Gibes and lampoons

Even Nero (r. 54-68), not noted for his niceness, allowed a certain latitude to his mocking critics and these were probably mimes – actors who could take it upon themselves to improvise on stage and send some satirical sallies out into the auditorium. 

Despite all the disasters and abuses which befell the empire under his rule and his renowned cruelty, Suetonius tells us that:

Gaius Suetonius (c. 70-after 130), `Nero', in The Lives of the Caesars; Image credit: Portrait of Emperor Nero, Abraham Janssens I (1575-1632), The First Twelve Roman Emperors Series, Schloss Caputh; photo by Ralf Roletschek

… it is surprising and of special note that all this time he bore nothing with more patience than the curses and abuse of the people, and was particularly lenient towards those who assailed him with gibes and lampoons.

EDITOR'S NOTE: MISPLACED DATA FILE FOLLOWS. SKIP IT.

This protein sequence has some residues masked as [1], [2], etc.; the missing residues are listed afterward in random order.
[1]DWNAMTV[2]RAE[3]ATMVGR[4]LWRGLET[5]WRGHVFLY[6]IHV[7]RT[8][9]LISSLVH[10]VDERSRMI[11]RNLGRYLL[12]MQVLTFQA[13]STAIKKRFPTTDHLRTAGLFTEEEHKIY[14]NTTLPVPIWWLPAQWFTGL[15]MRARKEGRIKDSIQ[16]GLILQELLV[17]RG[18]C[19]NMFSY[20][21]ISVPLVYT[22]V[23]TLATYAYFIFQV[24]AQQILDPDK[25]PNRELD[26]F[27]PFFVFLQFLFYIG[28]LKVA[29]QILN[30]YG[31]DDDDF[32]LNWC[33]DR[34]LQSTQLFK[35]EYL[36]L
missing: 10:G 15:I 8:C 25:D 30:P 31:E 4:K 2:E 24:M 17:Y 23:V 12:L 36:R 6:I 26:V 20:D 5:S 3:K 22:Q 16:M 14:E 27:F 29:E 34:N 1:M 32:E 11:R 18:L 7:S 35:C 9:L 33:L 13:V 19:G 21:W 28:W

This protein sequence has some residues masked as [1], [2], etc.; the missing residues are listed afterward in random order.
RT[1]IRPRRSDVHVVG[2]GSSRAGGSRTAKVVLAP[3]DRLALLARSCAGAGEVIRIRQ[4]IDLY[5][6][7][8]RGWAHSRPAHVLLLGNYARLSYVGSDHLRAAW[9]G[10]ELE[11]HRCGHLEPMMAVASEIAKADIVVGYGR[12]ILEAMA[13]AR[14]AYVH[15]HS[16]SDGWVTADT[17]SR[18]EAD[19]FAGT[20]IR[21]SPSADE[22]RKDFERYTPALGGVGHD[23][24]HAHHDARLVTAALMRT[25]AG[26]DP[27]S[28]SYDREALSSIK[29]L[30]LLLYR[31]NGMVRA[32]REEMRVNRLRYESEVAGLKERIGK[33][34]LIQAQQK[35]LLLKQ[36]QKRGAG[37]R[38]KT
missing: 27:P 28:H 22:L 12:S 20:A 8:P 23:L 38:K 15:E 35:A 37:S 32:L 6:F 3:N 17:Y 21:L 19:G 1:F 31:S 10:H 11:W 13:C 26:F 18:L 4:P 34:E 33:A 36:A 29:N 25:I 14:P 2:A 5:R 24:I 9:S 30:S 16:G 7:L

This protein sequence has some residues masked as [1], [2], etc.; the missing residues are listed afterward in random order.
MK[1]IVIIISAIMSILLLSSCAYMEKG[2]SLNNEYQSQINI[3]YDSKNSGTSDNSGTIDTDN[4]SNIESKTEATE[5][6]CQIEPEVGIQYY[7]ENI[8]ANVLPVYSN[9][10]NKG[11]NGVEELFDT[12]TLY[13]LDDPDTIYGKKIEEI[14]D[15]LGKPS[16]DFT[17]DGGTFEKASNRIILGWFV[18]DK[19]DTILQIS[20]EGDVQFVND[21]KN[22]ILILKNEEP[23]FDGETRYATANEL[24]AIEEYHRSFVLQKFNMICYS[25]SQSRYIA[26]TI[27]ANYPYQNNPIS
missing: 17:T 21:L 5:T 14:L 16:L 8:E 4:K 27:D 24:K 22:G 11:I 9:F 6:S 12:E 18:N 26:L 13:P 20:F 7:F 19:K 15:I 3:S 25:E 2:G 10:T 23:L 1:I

Mirum et vel praecipue notabile inter haec fuerit nihil eum patientius quam maledicta et convicia hominum tulisse, neque in ullos leniorem quam qui se dictis aut carminibus lacessissent exstitisse.

Source: Gaius Suetonius (c. 70-after 130), `Nero’, in The Lives of the Caesars, trans. J.C. Rolfe, 2 vols, Loeb (London: Heinemann, 1914; repr. and rev. 1930) vol. 2, book 6, p. xxxix.

Image credit: Portrait of Emperor Nero, Abraham Janssens I (1575-1632), The First Twelve Roman Emperors Series, Schloss Caputh; photo by Ralf Roletschek

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